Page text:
Toyota has revealed a new type of spray head that atomises vehicle body paint using static electricity instead of air.
This newly developed airless spray head is a world-first and achieves 95% coating efficiency – in other words, 95% of the total volume of paint actually adheres to the vehicle body. This is a remarkable improvement on conventional air-driven spray heads, which tend to ricochet 30-40% of atomised paint into the atmosphere.
In a conventional spray head (above), atomised paint is sprayed on to the vehicle body using air, the power of which can cause many particles to ricochet and scatter.
Toyota’s new airless spray head (above) atomises the paint using electrostatic force. This creates a negative charge within the paint particles, which are then efficiently attracted to the positive charge of the vehicle body.
The application of a number of new technologies has allowed Toyota to achieve such a high coating efficiency with this device. Interestingly, some of these were inspired by the beauty business, where instruments are needed to spray fine amounts of liquid.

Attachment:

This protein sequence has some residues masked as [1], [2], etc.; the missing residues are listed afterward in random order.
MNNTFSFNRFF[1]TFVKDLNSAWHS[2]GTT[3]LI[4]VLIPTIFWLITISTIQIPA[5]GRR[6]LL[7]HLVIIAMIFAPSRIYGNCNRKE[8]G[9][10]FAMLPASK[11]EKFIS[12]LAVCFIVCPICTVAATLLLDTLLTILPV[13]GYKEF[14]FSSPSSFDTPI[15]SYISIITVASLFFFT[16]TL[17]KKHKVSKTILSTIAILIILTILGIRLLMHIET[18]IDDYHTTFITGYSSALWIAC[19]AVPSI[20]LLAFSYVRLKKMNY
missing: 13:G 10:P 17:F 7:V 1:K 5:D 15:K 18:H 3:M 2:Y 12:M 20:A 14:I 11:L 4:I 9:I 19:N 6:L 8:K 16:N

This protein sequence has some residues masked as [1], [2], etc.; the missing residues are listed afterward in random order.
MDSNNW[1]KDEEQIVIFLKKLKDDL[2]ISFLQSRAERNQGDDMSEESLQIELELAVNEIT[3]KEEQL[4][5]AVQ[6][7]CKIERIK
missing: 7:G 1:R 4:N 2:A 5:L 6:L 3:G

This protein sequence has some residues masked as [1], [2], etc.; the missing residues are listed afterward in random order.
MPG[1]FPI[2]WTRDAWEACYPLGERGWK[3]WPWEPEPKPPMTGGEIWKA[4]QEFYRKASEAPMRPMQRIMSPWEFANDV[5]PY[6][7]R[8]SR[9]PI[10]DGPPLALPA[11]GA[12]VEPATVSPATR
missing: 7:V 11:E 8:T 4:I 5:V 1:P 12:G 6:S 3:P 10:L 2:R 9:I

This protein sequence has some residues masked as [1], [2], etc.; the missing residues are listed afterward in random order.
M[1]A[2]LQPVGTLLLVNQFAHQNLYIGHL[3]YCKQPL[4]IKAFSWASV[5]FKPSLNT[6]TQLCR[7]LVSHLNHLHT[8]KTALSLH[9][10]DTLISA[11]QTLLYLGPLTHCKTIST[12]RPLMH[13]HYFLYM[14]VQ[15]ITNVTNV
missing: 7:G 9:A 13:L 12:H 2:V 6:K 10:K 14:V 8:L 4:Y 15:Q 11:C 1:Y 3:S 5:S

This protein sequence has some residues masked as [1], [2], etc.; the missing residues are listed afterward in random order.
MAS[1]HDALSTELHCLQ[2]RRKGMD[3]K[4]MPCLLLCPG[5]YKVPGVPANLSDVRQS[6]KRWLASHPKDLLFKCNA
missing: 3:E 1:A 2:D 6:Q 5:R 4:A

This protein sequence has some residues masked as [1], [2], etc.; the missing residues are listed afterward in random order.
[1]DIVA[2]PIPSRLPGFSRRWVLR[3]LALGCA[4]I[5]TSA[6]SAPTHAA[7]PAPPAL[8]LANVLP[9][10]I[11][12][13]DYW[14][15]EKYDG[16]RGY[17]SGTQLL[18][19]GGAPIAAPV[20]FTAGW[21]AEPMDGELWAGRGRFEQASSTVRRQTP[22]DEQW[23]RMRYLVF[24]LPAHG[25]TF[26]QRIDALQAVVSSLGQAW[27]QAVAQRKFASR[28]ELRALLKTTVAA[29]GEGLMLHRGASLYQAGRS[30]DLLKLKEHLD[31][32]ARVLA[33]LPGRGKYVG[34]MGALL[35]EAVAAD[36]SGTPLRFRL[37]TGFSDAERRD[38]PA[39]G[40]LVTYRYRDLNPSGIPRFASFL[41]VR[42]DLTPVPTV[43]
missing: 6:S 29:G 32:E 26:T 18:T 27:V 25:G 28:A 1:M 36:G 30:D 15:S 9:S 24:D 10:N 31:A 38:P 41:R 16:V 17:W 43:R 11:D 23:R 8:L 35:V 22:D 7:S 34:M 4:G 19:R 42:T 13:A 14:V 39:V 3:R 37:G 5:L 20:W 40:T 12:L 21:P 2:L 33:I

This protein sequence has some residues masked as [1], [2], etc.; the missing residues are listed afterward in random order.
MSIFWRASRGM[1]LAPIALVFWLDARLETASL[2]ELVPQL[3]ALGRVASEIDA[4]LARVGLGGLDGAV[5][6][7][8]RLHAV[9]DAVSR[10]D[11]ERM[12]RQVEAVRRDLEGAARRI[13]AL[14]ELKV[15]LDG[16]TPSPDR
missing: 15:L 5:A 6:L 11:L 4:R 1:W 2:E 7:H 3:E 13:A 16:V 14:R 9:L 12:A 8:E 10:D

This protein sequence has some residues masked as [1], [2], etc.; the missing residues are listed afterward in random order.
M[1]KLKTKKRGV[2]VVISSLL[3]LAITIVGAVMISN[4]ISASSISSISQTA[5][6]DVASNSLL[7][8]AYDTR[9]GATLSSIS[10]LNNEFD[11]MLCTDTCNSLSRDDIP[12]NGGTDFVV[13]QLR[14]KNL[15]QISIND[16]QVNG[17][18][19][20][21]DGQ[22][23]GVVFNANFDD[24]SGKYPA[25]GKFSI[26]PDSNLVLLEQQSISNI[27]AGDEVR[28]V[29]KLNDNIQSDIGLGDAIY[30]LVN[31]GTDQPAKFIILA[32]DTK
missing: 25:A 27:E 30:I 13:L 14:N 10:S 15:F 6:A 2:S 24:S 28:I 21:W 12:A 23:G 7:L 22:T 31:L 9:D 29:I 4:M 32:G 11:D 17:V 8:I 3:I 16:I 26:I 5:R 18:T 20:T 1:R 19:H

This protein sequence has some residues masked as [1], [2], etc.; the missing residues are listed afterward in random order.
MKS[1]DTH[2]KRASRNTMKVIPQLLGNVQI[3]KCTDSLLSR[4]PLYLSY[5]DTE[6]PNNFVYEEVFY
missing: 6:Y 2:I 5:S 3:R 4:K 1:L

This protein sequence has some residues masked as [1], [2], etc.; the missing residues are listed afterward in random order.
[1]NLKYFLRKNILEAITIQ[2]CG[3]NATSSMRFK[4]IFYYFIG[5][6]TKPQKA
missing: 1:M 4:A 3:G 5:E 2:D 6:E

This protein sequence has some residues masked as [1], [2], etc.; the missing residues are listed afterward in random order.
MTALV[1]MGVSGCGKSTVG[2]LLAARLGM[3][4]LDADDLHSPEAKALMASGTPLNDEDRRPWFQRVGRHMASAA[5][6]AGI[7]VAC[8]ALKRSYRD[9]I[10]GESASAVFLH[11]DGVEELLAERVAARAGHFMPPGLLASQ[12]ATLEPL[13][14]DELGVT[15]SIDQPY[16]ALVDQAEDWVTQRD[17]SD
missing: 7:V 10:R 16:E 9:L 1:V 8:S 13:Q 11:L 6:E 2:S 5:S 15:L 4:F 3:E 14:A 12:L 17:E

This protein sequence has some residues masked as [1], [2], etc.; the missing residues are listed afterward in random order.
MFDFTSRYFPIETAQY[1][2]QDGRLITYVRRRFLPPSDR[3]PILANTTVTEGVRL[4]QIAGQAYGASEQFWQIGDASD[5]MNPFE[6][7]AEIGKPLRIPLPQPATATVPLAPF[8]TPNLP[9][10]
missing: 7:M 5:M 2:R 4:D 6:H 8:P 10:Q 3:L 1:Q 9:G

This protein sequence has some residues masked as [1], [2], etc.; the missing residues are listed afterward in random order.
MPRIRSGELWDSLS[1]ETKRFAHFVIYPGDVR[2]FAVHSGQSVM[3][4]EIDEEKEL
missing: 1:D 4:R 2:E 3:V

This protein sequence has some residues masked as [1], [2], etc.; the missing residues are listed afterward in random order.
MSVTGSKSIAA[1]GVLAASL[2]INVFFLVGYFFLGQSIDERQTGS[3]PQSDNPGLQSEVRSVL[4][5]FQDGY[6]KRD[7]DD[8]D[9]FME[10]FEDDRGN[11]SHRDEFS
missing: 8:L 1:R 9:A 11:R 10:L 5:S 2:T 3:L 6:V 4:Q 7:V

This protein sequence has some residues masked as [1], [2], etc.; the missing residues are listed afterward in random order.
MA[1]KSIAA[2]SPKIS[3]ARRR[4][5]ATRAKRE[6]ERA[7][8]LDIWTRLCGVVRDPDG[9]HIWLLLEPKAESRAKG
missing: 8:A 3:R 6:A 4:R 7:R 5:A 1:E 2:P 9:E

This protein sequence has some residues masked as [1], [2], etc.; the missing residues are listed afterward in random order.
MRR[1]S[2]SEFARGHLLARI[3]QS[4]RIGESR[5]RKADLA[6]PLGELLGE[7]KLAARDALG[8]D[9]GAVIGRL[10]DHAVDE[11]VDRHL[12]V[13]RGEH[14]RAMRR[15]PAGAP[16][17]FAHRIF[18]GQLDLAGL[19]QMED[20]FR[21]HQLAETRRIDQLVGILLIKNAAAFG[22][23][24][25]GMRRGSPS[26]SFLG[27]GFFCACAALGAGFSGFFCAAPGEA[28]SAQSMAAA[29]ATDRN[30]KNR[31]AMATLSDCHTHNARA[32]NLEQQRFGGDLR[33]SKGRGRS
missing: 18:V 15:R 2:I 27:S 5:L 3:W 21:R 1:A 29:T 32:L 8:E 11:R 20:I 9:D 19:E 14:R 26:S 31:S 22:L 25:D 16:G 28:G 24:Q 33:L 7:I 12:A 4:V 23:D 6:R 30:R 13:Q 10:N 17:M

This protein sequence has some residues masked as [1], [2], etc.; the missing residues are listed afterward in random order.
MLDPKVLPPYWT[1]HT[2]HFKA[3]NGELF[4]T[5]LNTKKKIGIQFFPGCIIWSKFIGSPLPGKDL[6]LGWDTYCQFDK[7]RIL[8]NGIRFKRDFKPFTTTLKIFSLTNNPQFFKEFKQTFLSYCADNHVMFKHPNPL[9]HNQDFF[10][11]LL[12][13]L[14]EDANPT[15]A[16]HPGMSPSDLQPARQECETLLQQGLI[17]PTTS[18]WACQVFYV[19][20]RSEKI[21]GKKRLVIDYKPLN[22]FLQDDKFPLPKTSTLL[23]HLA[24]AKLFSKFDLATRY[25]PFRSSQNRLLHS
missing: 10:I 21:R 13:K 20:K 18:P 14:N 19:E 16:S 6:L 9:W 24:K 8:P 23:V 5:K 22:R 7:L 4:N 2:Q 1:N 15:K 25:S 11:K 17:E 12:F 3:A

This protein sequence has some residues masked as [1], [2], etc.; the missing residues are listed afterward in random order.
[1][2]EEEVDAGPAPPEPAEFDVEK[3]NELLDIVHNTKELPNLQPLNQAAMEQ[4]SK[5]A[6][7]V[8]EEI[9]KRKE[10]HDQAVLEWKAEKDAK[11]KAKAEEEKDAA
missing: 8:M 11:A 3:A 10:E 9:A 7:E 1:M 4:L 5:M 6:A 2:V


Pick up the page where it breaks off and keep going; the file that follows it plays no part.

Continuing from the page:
The first advance is that the tip of the atomiser features a cylindrical head that contains approximately 600 minute grooves. The head rotates to create a centrifugal force, which in turn generates a capillary effect within the grooves that induces the paint to flow outwards before the particles are atomised through static electricity. Watch the following video to see an animation of this process.
The second advance is the use of highly accurate current control to make close-range painting possible. Vehicle bodywork is rarely flat and it was imperative that the stability of the electrostatic attraction and the size of the paint particles remained consistent as the spray head moves across the body. A new system was therefore designed to correlate the variations in vehicle body shape with variations in electrical voltage, despite running under a fixed current.
The first production facilities to have deployed these airless spray heads are the Takaoka and Tsutsumi plants in Japan, where models such as the RAV4 and Prius are made. But when all world production facilities are similarly aligned, Toyota calculates that it should reduce group CO2 emissions by about 7.0%. Painting production lines will also be able to be made more compact as the collection devices in individual paint booths will not need to hold as much volume.
As part of the Toyota Environmental Challenge 2050, initiatives such as the new airless spray head are helping Toyota get ever-closer to its goal of reducing CO2 emissions from all production facilities to zero.